Sophistication combines with easy elegance in the charming home of former Australian cricketer and current cricket commentator Glenn McGrath, his wife Sara, and their children, James, 21, Holly, 20, and Madison, now six.
Shades of cerulean and royal blue create a tranquil first impression at Glenn McGrath and Sara Leonardi-McGrath’s home, echoing the peaceful waters nearby that lap gently at the rear edge of their property in Sydney’s south. The sea casts its spell, drawing visitors like a magnet to its outdoor terrace, but along the way, there’s a feast of curated riches to seduce the eye inside too. “Our home is definitely a reflection of my travels and background, but also the things Glenn and I have collected through the years,” says Sara, an art dealer turned tie-dye fashion entrepreneur. “I love a home that tells you a story about the people that live in it.”
At the end of April 2022, the couple sold this sprawling waterfront home for $8,250,000. Glenn originally purchased the five-bedroom, four-bathroom property back in 2006 for $5,250,000.
It was Glenn who bought the five-bedroom house on a 3500sqm block 13 years ago. “Being a country boy, I always like space,” says Glenn, who was raised on a sheep and wheat farm near Dubbo in western NSW. (The co-founder and president of the McGrath Foundation is working towards attaining his helicopter pilot’s licence so that he can return more often to the bush, where his parents still live.) This house, he says, “appealed because it was on a large block, on the water, peaceful. That’s why I fell in love with the place.”
He fell in love with Sara, who was then studying interior design, after they met in Cape Town in 2009, and they exchanged vows on the terrace at home – doing their best to ignore the drone of news helicopters – in November 2010. When Sara fell pregnant with Madison, they launched a major renovation that involved gutting most of the interiors.
“It’s a beautiful home, because it’s all on one level, and it’s very airy and breezy – we definitely wanted to keep that – but the idea was to have the spaces flow,” says Sara, who worked with the late Bobby Singh from BKH Interiors on the design.
The scene-stealing marble island in the kitchen is anchored by a Moroccan rug from Beni Kesh which adds a dash of warmth to the luxe space featuring Crafty Kabinets’ handiwork. “Everything is Carrara – the stonework has been so immaculately done that all the grains match,” says Sara of the marble, all cut from one slab and used throughout the home, from Benchmark Stonemasons.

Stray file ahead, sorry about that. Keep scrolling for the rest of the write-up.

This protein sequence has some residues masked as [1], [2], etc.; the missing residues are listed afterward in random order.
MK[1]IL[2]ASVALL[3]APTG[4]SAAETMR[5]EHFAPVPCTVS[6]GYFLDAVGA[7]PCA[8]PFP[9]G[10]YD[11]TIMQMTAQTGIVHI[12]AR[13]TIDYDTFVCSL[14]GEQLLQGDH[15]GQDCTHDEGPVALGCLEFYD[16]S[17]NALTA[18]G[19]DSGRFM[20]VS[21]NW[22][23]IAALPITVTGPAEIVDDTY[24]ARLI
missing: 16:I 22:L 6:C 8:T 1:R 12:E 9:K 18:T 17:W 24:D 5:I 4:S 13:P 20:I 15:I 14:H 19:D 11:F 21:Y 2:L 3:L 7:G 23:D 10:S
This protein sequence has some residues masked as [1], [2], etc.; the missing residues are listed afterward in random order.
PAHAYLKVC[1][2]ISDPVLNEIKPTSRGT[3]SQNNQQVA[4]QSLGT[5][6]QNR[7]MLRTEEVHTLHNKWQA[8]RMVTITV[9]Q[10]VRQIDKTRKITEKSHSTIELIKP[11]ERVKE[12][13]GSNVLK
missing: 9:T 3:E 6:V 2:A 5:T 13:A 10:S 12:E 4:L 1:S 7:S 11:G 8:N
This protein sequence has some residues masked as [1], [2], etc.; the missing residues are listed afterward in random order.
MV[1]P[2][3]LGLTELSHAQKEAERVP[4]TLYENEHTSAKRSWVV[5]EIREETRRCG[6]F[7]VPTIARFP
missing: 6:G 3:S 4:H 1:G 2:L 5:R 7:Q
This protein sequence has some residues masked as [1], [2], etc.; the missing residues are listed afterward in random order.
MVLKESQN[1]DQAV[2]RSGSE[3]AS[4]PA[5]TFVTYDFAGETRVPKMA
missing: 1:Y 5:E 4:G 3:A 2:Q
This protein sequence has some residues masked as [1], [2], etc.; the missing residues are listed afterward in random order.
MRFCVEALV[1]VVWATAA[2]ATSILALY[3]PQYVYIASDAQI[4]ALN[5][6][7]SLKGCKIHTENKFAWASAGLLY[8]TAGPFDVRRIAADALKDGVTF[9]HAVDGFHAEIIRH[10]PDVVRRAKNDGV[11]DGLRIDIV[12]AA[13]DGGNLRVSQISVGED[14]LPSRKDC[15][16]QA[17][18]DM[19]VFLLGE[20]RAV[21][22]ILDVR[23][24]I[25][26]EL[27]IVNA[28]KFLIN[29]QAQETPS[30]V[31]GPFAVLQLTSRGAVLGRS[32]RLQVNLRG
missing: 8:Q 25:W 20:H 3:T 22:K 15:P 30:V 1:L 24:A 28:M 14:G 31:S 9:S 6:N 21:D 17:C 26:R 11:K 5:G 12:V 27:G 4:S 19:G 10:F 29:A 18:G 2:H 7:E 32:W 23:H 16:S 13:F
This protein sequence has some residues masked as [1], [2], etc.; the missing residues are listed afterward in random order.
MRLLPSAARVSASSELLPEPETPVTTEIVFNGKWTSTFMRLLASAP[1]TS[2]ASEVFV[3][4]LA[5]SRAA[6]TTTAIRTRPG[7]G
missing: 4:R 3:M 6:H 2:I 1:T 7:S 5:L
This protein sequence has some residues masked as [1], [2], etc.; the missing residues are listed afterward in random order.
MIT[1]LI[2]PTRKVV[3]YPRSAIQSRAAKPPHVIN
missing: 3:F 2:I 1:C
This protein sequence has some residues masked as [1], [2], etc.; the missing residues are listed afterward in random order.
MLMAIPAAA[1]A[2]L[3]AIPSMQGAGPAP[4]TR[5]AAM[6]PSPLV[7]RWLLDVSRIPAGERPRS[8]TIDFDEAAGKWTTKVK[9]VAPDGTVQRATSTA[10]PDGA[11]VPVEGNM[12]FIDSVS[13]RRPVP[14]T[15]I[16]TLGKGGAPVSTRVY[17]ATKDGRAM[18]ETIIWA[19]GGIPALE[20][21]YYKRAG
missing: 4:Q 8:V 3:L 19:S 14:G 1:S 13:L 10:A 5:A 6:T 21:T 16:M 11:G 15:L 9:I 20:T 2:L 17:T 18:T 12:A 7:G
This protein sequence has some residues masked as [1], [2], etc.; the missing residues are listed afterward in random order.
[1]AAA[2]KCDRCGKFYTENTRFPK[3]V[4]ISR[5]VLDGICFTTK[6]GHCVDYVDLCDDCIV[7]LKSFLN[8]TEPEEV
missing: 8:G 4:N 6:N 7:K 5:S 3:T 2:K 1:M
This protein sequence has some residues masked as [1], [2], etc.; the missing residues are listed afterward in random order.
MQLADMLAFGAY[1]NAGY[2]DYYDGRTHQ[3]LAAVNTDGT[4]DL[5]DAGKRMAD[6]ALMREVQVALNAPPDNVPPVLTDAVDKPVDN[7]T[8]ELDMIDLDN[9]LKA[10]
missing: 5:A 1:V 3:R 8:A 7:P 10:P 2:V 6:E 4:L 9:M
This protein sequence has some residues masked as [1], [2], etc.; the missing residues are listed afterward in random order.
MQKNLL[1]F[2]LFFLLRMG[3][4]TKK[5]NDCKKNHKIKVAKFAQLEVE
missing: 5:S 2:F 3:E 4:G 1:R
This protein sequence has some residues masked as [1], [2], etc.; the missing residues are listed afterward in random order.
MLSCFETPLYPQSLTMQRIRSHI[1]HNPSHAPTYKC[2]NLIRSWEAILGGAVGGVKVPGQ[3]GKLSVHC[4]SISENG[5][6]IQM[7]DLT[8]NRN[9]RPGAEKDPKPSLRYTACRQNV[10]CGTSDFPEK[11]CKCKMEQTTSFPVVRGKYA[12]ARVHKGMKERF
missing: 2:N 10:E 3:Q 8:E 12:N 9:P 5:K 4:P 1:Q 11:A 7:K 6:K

Updates included a stunning kitchen showcasing a colossal Carrara marble island, four bathrooms (worthy of a five-star hotel) – including a new ensuite for James – and a built-in desk for Holly’s room.
In the living room antique treasures, including her grandmother’s circa 1920s armchairs, coexist harmoniously with contemporary pieces in this generously sized space, where a custom lounge by Ambience Upholstery invites relaxation. Sara says Maddy “spills crumbs” on the c.1700s rug that once graced Sicily’s Museci Palazzo, whose ochre tones are repeated in the furnishings and piece by Chinese artist Liu Bolin. “The angels are carbon sketches used to make cathedral angels,” says Sara, who was born in Miami and raised in Sicily, where her family were patrons of the arts. The charcoal sketch is by Sicilian artist Paola Vasta Bella and the artwork, centre, is by Salvatore Fiume.
“Art needs to speak to you. That’s when a purchase should be made”
Decorating was a slow burn, as it always should be, Sara believes. “It’s years of collecting that makes a home,” she says. “A lot of people want an ‘instant home’ to have character, but character is your life and where you’ve lived and places you’ve travelled.” As much as Glenn loves jetting around the world with his wife, and has indeed “lugged a few things on planes”, chuckles Sara, it’s walking in his front door – and straight for the water – that he cherishes. “I love nothing more than coming home,” he says, smiling. “I’ll make myself a cuppa, go outside and just take it all in. It’s the simple things that I think we should treasure the most.”